But what about our social and cultural environment? By that I mean the things that surround us every day; our streets, our homes, the magazines we read, newspapers, television, film, bars, cafes, the internet. The things that make up the landscape of our lives.

Doesn't that cultural environment deserve some protection too?

It might not be physically damaging in the same way as environmental damage to the planet. But as individuals and as a society, our lives are polluted daily by scores of ugly, stupid, banal and insulting commercial messages.

Not all of them, but many of them. Commercials shout at us. They repeat utter nonsense endlessly. They dress-up dangerous services in friendly clothes. Depict plastic, inane characters who say stupid things. They interrupt our viewing with inexplicably dumb bursts of trash. Adverts flash starbursts and giant type at us, treating us like idiots. Writing talks down to us, or at us, often accompanied by desperate and offensive design.

Messages that could easily be communicated with charm and beauty instead become pollution that blights our everyday lives. So much so that we have learned to block it out, like the unfortunates who live next to the stench of a sewage plant.

I strongly believe that companies and organisations have the right to make commercial messages, and to communicate those messages to people. But surely there is a onus on those responsible to make sure that those messages don't pollute and detract from society?

Well the truth is that currently there is no such responsibility, is there?

Whilst some of us, agencies and clients alike, believe that intelligent, engaging, human, truthful, well-crafted, beautiful, artistic or enjoyable commercial messages are far more beneficial commercially, there are plenty of people and companies out there who appear more than happy to spray the world with commercial effluent if they think that will result in a few extra bucks, or a few fewer hours on the timesheet.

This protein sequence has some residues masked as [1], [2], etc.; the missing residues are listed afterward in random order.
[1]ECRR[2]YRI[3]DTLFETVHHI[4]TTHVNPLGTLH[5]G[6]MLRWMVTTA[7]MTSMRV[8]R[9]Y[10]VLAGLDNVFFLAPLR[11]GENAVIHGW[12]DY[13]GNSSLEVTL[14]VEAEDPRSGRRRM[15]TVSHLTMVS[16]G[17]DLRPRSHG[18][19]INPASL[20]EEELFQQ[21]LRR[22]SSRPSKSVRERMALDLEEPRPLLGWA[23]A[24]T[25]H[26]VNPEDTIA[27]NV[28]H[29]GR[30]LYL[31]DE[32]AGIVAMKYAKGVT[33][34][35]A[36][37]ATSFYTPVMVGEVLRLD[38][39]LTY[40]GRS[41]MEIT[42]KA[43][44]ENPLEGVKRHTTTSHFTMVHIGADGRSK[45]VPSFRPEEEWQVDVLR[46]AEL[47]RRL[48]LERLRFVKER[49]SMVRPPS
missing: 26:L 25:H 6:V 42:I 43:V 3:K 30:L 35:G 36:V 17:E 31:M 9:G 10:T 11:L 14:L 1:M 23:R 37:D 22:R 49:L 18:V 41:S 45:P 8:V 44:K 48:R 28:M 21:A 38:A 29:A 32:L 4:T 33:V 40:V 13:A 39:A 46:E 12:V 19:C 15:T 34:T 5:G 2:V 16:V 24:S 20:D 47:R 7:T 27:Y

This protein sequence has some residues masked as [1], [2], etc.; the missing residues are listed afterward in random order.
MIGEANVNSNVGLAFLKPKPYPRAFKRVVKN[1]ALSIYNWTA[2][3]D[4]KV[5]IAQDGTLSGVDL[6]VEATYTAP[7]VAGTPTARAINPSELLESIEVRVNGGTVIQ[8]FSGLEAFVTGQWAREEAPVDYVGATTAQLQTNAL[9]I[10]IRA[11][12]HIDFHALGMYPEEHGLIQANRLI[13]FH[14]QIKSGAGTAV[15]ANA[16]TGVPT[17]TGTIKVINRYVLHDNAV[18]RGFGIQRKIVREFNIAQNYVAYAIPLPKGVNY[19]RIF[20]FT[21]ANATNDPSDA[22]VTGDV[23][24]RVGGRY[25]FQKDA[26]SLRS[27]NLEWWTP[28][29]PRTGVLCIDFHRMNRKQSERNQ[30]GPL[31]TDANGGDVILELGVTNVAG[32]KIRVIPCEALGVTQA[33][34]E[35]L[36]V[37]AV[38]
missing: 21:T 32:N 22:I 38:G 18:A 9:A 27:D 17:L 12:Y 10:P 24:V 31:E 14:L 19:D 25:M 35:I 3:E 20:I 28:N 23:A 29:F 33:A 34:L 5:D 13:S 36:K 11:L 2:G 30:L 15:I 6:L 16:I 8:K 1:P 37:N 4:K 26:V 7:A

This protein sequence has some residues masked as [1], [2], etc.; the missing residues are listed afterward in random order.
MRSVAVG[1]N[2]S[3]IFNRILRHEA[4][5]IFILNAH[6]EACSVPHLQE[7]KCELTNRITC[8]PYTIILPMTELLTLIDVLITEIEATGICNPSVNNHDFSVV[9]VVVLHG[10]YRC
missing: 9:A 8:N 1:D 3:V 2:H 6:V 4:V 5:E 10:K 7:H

The cultural environment is at the mercy of whether the people producing the advertising are of the former or latter persuasion.

This seems wrong. When it comes to the planet, if it's left to corporations and executives to self-determine whether they be good citizens of the world environmentally, commercial pressures mean that far fewer behave in an environmentally friendly way. We know this. 

So when it comes to the planet, the carrot of public goodwill takes corporations only so far; it is the stick of taxation, legislation and fines that does the really heavy lifting.

Doesn't it follow that our social and cultural environment, our everyday lives, be offered the same protection?

Shouldn't advertisers, and the agencies responsible for the idiotic and the ugly, be fined or heavily taxed for unnecessarily polluting it?

It seems to me that it wouldn't be that difficult to police. A panel made up of ex industry experts, writers, designers, ex-clients, and independents could be easily be paid for by the immediate fines that would be levied against countless infractors. The vast amounts of cash inevitably left over could be channelled into projects that benefit the cultural environment.

Repeat offenders would be hit with increasing fines, and be subject to pre-vetting. Individuals in companies would have to explain to their board that their decisions to run brash, idiotic, shouty or ugly advertising had cost those companies money. Thus there would become a financial imperative to making sure that that all communication and advertising was actually fit to be put out into our environment.

Isn't it about time that, just as corporations have been forced to respect the environment, they were forced to respect our right to have daily lives free from their communication pollution too?

First published on this blog 30.04.2012

2015 General Election Advertising: What Do You Think?

We are two days away from the general election here in the UK, and as the parties board their battle buses to tour the country, it seems like a fair time to reflect on the advertising.

Have you, dear readers, seen any advertising this year that has changed any view or opinion of yours, or made you think harder about any subject, or even - god forbid influenced who you might vote for?

My two penneth is, I haven't. It seems a pretty lame year, advertising-wise. The Green party's effort stands above the others for being dire as opposed to just forgettable. They somehow managed to make a party that always seemed to at least stand for something (which made them distinctive from the other parties) feel like they were just playing the same old personality game, rather than talking talking about what they felt was important. They regressed to style over substance in other words.

What sayeth you, voting public? Have your say in the comments below...